Yusuf Erol FCCA, director, public sector, Langbrook Finance

West Sussex County Council (WSCC) has achieved something extraordinary. It has led a procurement exercise for a modern management information system (MIS) and finance software system for its 200-plus maintained schools.

This project has the agreement of all the schools, which will be using a new, modern, cloud-based MIS and finance system purchased by their local authority (LA) before the end of 2022.

LAs have an essential role in school procurement, and the WSCC project could – and should – result in others following their lead. There are challenges, however.

The challenges

Procurement support provided to schools – and, indeed LA relationships with locally maintained schools – is not consistent across England, despite the legal framework (see panel).

Some LAs have a very close relationship with locally maintained schools where there are shared systems. For example, in some, the school’s finance system is an extension of the finance system used at the LA and schools are seen as ‘cost centres’. Other LAs take a very minimalistic view of their role when it comes to locally maintained schools and operate a skeleton education structure, including for finance.

Procurement support provided to schools is not consistent across the country

The legal position

Locally maintained schools have authority over managing their financial resources. Local authorities (LAs) can intervene if there are concerns over school performance and financial management. So, if a maintained school is performing well, and there is no reason to suspect any financial mismanagement, LAs do not have any say over financial decisions.

LAs must set out the financial relationship between them and the schools they maintain. If an LA diverges from the legislative framework, this needs to be consulted on with all locally maintained schools and approved by the local school’s forum.

Schools are required to share information from their registers with the LA, including when a pupil’s name is added to or deleted from the admission register outside of standard transition times, and the details of any pupil who fails to attend school regularly or has missed 10 days or more.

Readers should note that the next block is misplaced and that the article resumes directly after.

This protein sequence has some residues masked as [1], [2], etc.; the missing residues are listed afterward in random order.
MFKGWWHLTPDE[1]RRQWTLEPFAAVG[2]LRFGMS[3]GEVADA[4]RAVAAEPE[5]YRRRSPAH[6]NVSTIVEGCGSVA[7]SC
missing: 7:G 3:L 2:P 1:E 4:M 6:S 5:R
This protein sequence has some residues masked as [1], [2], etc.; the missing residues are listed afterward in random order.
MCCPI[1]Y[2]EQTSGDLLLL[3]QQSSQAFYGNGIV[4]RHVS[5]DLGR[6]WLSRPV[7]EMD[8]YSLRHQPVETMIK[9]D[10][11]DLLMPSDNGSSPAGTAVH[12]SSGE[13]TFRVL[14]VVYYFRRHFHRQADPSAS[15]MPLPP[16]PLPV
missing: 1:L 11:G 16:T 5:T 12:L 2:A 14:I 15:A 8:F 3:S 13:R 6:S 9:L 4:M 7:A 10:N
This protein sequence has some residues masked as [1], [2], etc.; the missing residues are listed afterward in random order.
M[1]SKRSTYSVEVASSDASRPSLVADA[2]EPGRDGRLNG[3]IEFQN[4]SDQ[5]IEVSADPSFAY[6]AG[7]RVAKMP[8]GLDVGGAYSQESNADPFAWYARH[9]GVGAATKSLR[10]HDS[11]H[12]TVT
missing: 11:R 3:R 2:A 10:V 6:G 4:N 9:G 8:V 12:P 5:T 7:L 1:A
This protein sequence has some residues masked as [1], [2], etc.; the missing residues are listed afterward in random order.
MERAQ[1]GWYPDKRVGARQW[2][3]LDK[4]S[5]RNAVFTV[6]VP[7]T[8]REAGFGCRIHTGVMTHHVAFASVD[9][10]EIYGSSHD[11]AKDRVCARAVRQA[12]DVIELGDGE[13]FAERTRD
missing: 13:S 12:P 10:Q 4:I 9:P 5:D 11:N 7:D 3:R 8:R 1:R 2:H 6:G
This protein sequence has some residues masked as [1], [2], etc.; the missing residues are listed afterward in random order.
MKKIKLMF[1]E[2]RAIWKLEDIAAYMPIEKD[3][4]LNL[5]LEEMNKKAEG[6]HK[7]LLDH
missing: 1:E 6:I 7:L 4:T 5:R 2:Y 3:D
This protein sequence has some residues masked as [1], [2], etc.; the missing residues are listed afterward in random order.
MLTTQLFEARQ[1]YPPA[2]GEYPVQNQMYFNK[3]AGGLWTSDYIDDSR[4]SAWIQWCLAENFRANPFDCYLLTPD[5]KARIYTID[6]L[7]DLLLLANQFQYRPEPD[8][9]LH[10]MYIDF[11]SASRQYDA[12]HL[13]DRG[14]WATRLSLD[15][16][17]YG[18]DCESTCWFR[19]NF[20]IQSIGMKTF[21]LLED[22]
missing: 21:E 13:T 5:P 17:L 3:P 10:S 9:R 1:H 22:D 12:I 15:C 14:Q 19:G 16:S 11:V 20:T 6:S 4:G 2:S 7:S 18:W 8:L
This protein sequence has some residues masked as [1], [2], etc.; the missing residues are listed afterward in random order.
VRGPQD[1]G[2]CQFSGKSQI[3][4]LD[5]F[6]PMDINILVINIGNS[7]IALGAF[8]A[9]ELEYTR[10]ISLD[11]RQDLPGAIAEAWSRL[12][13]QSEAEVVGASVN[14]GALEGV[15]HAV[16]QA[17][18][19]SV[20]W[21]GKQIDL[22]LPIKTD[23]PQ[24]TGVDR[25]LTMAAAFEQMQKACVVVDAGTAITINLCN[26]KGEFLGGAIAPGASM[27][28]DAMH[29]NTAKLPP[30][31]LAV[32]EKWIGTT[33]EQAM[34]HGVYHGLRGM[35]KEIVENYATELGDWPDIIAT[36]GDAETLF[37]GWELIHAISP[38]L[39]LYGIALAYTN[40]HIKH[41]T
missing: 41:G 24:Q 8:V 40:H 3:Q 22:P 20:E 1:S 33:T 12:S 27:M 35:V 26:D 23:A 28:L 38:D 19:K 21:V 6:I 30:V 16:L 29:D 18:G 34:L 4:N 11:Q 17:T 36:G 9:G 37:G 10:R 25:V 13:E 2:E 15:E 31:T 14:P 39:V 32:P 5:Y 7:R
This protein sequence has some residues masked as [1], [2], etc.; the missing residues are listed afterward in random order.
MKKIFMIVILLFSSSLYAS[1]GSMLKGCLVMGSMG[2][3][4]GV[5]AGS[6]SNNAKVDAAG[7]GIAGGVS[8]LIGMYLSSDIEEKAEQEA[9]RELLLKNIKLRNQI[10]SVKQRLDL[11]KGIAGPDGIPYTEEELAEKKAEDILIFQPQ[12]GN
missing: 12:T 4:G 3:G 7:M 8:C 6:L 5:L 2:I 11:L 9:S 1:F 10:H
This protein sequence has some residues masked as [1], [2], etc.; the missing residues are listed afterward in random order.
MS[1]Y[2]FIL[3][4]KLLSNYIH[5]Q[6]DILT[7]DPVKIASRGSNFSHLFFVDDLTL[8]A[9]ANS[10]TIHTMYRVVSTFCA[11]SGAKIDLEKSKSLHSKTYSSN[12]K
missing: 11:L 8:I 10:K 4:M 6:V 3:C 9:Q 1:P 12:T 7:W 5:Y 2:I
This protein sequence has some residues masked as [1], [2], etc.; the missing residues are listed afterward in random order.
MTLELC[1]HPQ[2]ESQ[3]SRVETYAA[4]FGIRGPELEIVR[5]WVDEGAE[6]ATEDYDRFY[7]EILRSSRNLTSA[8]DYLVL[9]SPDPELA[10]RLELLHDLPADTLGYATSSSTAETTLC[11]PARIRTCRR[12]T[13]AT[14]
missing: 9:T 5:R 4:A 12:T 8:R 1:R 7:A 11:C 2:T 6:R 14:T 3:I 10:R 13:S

LAs may seek more frequent or comprehensive sharing of data where it is essential to fulfilling their obligations under the Education Acts and the expectations set out in central government guidance.

These differences in relationship mean different levels of procurement support provided to schools. It also means different approaches are taken to data collection and management information. But I believe that there is a case for LAs to get involved in group procurement of IT, including finance MIS systems and finance software, for locally maintained schools.

When I think about the seven principles of public life, one of my interpretations of acting in the public interest includes LA officers providing support to schools that do not have the expertise that LAs have. Supporting schools to improve their effectiveness will always be ‘acting in the public interest’.

LA leaders in education, finance, procurement and IT should all care about this – not only because of the principle but also because of the direct benefits to the LA.

Supporting schools to improve their effectiveness will always be ‘acting in the public interest’

The rewards

If LAs managed the group procurement for MIS and finance services centrally on behalf of locally LA-maintained schools, the benefits would include:

  • financial savings for schools by combining their resources (WSCC schools saved around 46% on licence costs, according to G Cloud)
  • more organised transition for central LA MIS and finance support teams, which might provide more financial certainty for LAs and help for data managers
  • more relevant expertise for LAs in undertaking a thorough analysis of schools’ current technology stacks, which could be used to undertake a total-cost-of-ownership analysis to maximise savings
  • potential financial savings that go way beyond the licence cost savings; some cite revenue savings in excess of £10,000 per annum for an average-sized primary school
  • lower device replacement costs, as technologies such as virtualisation can potentially extend devices’ lifespans.

In short, the benefits are not simply financial; the LA can also efficiently receive required school data and the likelihood of intervention is reduced. It also puts an end to fragmented systems, and the associated costs in designing workarounds and recruiting staff to manage the less-streamlined systems.

My suggestion to senior managers in LA finance, IT and procurement departments is to approach schools with the offer of running a project similar to WSCC’s.

More information

See Yusuf Erol’s white paper on this subject, including the West Sussex County Council case study